April 28, 2005

Coiler: First Mud

Follow-up to New Toy from Secret Plans and Clever Tricks

So, I finally got the chance to test out my new toy yesterday. Patrick and I drove down to Cwm Carn for a post-work spin.

The trail itself is a cracker. The first half takes you along a series of wooded singletrack climbs, with some fairly technical rooty sections. After 40 minutes or so of climbing, you emerge on the top of the hill, with fanstic views out past Cardiff and into the Bristol Channel. The second half of the trail is then almost all downhill, with a series of twisty singletrack descents through the trees, then a final jumpy bermed trail down to the carpark. It took us just over an hour to get round, though we were slowed down slightly by lashing rain on the second half of the course.

The bike was pretty amazing. The first thing I noticed was how effective it was at climbing steep rough stuff. The sag in the rear suspension makes it possible to keep traction on much rougher surfaces than is possible on my hardtail, and the plush forks mean that you can just blast through roots, rocks and so on without fear of being flicked off – on the hardtail I'd have to steer round them, which is pretty hard when you're struggling to keep the pedals turning at all! The high front-end does mean that you have to adopt a bit of a nose-to-stem posture to stop the front wheel wandering on very steep stuff, though.
On the flat, the propedal shock makes it pretty easy to keep the thing spinning along – there's hardly any noticeable bob from the back end. The slack head angle and SSV-damped foks also mean that you can put in a reasonable amount of power without the front end bobbing too much either.
It really comes into it's own, though, on the downhills – this thing is an absolute hooligan. No matter how rough, rocky, or rooty the trail, you can just point it where you want to go and blast down. Rock gardens that would have had me off the hardtail were sailed though without a twitch from the front end, and when I went nose-first off a drop on the final descent, the forks just ate up the impact without even slowing me down. The big tyres grip pretty much everything, and the massive front disk makes for effortless braking. It's definitely true to say that long-travel bikes are skill-compensators :-)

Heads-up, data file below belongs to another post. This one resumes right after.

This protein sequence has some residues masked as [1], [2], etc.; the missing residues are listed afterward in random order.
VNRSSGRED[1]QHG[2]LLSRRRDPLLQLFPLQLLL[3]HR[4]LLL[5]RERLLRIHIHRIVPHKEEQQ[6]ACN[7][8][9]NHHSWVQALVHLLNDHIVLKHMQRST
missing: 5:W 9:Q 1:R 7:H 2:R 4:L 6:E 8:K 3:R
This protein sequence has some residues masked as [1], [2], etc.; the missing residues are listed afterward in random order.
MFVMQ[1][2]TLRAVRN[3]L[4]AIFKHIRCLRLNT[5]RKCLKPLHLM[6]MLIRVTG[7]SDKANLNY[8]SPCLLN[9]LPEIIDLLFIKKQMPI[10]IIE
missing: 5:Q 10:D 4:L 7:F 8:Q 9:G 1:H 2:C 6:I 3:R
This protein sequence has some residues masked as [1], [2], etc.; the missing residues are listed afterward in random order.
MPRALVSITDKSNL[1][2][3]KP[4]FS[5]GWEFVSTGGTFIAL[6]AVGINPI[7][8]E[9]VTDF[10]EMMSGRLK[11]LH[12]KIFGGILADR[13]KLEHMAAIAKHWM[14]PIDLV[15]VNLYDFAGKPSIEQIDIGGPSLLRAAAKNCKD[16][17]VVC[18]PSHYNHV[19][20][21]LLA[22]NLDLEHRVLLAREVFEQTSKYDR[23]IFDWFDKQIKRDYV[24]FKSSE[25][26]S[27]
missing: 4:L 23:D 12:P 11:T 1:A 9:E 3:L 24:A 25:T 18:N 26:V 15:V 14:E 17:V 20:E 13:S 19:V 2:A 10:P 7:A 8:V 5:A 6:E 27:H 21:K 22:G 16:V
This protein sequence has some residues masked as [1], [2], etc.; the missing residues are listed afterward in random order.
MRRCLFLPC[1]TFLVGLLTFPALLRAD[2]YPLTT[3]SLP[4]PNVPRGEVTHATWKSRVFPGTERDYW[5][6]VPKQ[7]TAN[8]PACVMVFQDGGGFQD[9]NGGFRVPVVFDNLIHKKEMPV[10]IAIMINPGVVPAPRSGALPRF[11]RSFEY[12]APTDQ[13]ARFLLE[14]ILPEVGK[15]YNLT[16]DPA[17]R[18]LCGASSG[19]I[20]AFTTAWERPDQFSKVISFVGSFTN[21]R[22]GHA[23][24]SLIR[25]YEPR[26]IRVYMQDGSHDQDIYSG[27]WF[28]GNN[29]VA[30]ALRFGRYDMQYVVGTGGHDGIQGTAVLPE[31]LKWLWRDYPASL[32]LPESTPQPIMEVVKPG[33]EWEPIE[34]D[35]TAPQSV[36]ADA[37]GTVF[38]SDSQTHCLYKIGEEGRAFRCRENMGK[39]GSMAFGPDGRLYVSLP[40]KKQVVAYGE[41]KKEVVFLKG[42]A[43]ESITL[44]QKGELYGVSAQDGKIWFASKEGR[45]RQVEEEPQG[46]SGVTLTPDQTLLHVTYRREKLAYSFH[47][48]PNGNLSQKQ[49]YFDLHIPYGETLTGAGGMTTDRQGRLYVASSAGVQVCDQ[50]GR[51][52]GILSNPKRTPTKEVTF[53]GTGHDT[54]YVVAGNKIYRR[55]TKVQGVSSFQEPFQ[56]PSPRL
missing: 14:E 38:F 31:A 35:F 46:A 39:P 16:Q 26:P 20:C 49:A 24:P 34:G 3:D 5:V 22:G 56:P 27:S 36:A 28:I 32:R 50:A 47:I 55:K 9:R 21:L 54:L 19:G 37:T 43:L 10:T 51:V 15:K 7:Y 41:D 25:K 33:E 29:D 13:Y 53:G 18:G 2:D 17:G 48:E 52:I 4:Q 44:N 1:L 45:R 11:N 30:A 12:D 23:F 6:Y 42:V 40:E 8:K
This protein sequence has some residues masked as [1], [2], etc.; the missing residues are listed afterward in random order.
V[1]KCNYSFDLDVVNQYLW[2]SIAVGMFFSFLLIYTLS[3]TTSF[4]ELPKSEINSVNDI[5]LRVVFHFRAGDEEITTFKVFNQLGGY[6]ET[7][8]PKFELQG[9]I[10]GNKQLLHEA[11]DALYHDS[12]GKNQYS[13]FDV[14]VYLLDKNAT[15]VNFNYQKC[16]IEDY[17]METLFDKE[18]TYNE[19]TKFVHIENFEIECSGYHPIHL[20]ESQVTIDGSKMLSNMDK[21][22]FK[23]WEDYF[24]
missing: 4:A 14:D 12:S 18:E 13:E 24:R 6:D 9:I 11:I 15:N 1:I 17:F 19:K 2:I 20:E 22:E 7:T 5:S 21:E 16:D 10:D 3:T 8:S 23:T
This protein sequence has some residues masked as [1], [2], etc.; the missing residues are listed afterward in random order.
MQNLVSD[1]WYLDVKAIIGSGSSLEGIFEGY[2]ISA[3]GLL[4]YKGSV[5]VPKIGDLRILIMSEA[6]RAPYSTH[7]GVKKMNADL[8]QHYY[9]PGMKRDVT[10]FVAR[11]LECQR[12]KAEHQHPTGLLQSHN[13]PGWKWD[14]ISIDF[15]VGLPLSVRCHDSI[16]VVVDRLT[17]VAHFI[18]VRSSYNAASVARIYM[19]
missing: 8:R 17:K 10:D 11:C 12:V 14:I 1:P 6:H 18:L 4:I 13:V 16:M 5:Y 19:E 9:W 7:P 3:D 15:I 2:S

Of course, all this coolness isn't entirely free; On the uphills it's easy to spin up in a low gear, but try and race it and you really start to feel the bike's weight. Acceleration is noticeably slower than the hardtail, and it's harder to 'pop' the bike off the lip of little jumps and drops – partly because of the heavier weight, and partly because lifting it by a couple of inches just takes the sag out of the suspension, whereas on the hardtail it would get me airborne. There's also a bit of a 'sanitising' effect – on some of the gentler sections of the trail I found myself thinking 'this would be a good challenge on the hardtail, but it's just a smooth path on this thing'. Nevertheless, for big rocky trails like Afan, Glentress/Innerleithen, and even stuff like Jacob's Ladder in the peaks, I can tell this bike is going to be a blast :-)

- 3 comments by 2 or more people Not publicly viewable

  1. Steven Carpenter

    Sounds like you enjoyed it – are you retiring the hardtail and getting a completely new bike-wardrobe then? I'm sorely tempted now, but may have to wait for a little while before taking the (6") plunge… :-(

    28 Apr 2005, 11:01

  2. Chris May

    No, I won't retire the HT just yet. For long days out where big rocky stuff is not too prevalent, it's still the weapon of choice. But I may have to invest in some armour, some flatter shoes, and perhaps a full-face helmet before too long. And maybe a baggier t-shirt :-)

    28 Apr 2005, 11:23

  3. Steven Carpenter

    I forgot about that aspect; a shiny Troy Lee full-face lid would rate as uber-cool (not on the the way to work though).

    28 Apr 2005, 20:40

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